|US6961448||29 Dec 2000||1 Nov 2005||Medtronic, Inc.||User authentication in medical device systems|
|US6961617||19 Oct 2001||1 Nov 2005||Pacesetter, Inc.||Method and apparatus to backup, update and share data among implantable cardiac stimulation device programmers|
|US7003349||22 Nov 2000||21 Feb 2006||St. Jude Medical Ab||Programming system for medical devices|
|US7034823||9 Oct 2003||25 Apr 2006||Canon Kabushiki Kaisha||3D computer graphics processing apparatus and method|
|US7058453||7 Feb 2002||6 Jun 2006||Medtronic, Inc.||Apparatus and method for remote therapy and diagnosis in medical devices via interface systems|
|US7060030||8 Jan 2002||13 Jun 2006||Cardiac Pacemakers, Inc.||Two-hop telemetry interface for medical device|
|US7065409||13 Dec 2002||20 Jun 2006||Cardiac Pacemakers, Inc.||Device communications of an implantable medical device and an external system|
|US7066910||18 Oct 2001||27 Jun 2006||Medtronic, Inc.||Patient directed therapy management|
|US7076303||18 Dec 2001||11 Jul 2006||Medtronic, Inc.||Apparatus and method for automated invoicing of medical device systems|
|US7087015||31 Jan 2000||8 Aug 2006||Panmedix, Inc.||Neurological pathology diagnostic apparatus and methods|
|US7092761||6 Nov 2002||15 Aug 2006||Pacesetter, Inc.||Telemetry wand with display and control for implantable medical devices|
|US7107102||11 Apr 2002||12 Sep 2006||Advanced Neuromodulation Systems, Inc.||Neuromodulation therapy system and method|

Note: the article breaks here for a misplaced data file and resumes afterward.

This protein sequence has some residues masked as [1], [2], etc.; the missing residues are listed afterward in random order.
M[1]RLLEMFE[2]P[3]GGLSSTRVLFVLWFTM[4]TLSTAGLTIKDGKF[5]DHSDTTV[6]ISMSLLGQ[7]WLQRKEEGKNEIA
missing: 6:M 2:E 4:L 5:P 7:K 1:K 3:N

|US7142923||29 Oct 2003||28 Nov 2006||Medtronic, Inc.||Implantable neurostimulator programming with battery longevity indication|
|US7181286||29 Oct 2003||20 Feb 2007||Medtronic, Inc.||Distributed system for neurostimulation therapy programming|
|US7181505||18 Jan 2001||20 Feb 2007||Medtronic, Inc.||System and method for remote programming of an implantable medical device|
|US7184837||29 Jan 2004||27 Feb 2007||Medtronic, Inc.||Selection of neurostimulator parameter configurations using bayesian networks|
|US7239926||29 Jan 2004||3 Jul 2007||Medtronic, Inc.||Selection of neurostimulator parameter configurations using genetic algorithms|
|US7257446||12 Oct 2001||14 Aug 2007||Second Sight Medical Products, Inc.||Package for an implantable medical device|
|US7266412||22 Apr 2003||4 Sep 2007||Medtronic, Inc.||Generation of multiple neurostimulation therapy programs|
|US7299085||23 Apr 2003||20 Nov 2007||Medtronic, Inc.||Remote monitoring of implanted medical device and surface ECG signals|
|US7359751||5 May 2005||15 Apr 2008||Advanced Neuromodulation Systems, Inc.||Clinician programmer for use with trial stimulator|
|US7373204||19 Aug 2004||13 May 2008||Lifestim, Inc.||Implantable device and method for treatment of hypertension|
|US7440806||27 May 2005||21 Oct 2008||Boston Scientific Neuromodulation Corp.||Systems and methods for treatment of diabetes by electrical brain stimulation and/or drug infusion|
|US7452336||3 Sep 2004||18 Nov 2008||Interactive Neuro Technology, Inc.||Interactive neural training device|
|US7463927||1 Sep 2005||9 Dec 2008||Intelligent Neurostimulation Microsystems, Llc||Self-adaptive system for the automatic detection of discomfort and the automatic generation of SCS therapies for chronic pain control|